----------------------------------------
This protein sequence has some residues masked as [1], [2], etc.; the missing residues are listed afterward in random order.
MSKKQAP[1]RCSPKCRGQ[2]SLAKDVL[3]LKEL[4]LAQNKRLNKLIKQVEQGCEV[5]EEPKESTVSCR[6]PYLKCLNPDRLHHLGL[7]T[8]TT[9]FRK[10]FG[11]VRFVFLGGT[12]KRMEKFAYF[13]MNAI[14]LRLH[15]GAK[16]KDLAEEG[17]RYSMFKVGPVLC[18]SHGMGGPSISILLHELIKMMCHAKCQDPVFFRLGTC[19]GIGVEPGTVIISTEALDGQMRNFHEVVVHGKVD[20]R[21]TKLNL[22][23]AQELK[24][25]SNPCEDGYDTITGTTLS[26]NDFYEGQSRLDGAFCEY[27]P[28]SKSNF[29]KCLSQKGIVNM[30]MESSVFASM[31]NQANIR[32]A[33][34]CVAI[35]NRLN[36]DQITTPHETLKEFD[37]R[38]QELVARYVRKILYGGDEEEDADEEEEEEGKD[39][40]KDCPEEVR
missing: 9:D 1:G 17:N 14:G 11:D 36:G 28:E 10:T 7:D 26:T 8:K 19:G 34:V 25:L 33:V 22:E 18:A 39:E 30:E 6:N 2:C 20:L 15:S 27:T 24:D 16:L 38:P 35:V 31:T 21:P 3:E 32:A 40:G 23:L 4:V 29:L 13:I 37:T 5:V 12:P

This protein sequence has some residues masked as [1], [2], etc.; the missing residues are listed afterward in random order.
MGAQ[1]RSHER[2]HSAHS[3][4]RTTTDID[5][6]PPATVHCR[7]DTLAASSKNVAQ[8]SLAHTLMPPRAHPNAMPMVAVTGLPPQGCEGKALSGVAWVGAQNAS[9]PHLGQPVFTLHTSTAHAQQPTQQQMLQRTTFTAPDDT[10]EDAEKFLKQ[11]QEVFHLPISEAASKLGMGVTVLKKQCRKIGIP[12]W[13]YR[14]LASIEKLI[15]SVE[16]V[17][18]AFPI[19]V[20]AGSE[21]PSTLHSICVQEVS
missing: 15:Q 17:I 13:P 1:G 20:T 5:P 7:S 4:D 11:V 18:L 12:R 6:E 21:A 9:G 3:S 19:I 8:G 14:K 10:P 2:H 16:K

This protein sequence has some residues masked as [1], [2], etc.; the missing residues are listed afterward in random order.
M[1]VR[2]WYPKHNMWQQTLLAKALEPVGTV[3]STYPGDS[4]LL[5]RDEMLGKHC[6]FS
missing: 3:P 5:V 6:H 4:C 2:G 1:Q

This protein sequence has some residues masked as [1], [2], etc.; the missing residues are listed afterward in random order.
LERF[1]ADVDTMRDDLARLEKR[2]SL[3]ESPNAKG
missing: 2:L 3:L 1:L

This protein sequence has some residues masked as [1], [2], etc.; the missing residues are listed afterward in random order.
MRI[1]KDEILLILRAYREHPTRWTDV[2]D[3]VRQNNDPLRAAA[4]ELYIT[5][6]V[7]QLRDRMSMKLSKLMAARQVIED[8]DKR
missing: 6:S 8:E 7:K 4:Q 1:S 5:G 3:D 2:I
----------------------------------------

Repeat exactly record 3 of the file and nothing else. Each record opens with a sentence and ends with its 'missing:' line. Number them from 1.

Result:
This protein sequence has some residues masked as [1], [2], etc.; the missing residues are listed afterward in random order.
M[1]VR[2]WYPKHNMWQQTLLAKALEPVGTV[3]STYPGDS[4]LL[5]RDEMLGKHC[6]FS
missing: 3:P 5:V 6:H 4:C 2:G 1:Q